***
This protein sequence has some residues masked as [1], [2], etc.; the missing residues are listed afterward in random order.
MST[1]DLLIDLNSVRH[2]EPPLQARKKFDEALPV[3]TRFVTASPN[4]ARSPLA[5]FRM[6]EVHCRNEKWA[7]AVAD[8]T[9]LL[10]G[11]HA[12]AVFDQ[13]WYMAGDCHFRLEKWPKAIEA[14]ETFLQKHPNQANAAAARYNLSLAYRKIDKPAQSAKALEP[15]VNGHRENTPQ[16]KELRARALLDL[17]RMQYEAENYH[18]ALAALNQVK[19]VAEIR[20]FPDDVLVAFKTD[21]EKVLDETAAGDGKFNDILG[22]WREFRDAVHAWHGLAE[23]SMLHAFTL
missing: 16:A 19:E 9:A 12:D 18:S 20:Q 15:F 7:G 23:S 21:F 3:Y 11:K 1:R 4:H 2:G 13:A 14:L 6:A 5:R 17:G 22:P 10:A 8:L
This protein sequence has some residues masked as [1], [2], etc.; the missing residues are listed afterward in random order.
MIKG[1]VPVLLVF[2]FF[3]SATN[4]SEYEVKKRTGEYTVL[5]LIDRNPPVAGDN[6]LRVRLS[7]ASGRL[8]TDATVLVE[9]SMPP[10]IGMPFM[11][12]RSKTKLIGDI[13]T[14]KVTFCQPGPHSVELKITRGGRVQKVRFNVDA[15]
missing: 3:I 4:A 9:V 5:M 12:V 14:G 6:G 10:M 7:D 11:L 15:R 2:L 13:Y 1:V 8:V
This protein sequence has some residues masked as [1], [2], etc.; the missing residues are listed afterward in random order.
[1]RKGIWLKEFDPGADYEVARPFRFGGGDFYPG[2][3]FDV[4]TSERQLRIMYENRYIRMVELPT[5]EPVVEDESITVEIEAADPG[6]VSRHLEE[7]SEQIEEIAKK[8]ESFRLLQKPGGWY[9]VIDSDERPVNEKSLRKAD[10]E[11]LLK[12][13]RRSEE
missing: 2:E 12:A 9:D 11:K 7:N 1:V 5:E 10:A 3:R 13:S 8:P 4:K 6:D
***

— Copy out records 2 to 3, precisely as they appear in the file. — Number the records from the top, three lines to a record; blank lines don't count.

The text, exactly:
This protein sequence has some residues masked as [1], [2], etc.; the missing residues are listed afterward in random order.
MIKG[1]VPVLLVF[2]FF[3]SATN[4]SEYEVKKRTGEYTVL[5]LIDRNPPVAGDN[6]LRVRLS[7]ASGRL[8]TDATVLVE[9]SMPP[10]IGMPFM[11][12]RSKTKLIGDI[13]T[14]KVTFCQPGPHSVELKITRGGRVQKVRFNVDA[15]
missing: 3:I 4:A 9:V 5:M 12:V 14:G 6:G 10:M 7:D 11:L 15:R 2:L 13:Y 1:V 8:V
This protein sequence has some residues masked as [1], [2], etc.; the missing residues are listed afterward in random order.
[1]RKGIWLKEFDPGADYEVARPFRFGGGDFYPG[2][3]FDV[4]TSERQLRIMYENRYIRMVELPT[5]EPVVEDESITVEIEAADPG[6]VSRHLEE[7]SEQIEEIAKK[8]ESFRLLQKPGGWY[9]VIDSDERPVNEKSLRKAD[10]E[11]LLK[12][13]RRSEE
missing: 2:E 12:A 9:D 11:K 7:N 1:V 5:E 10:A 3:R 13:S 8:P 4:K 6:D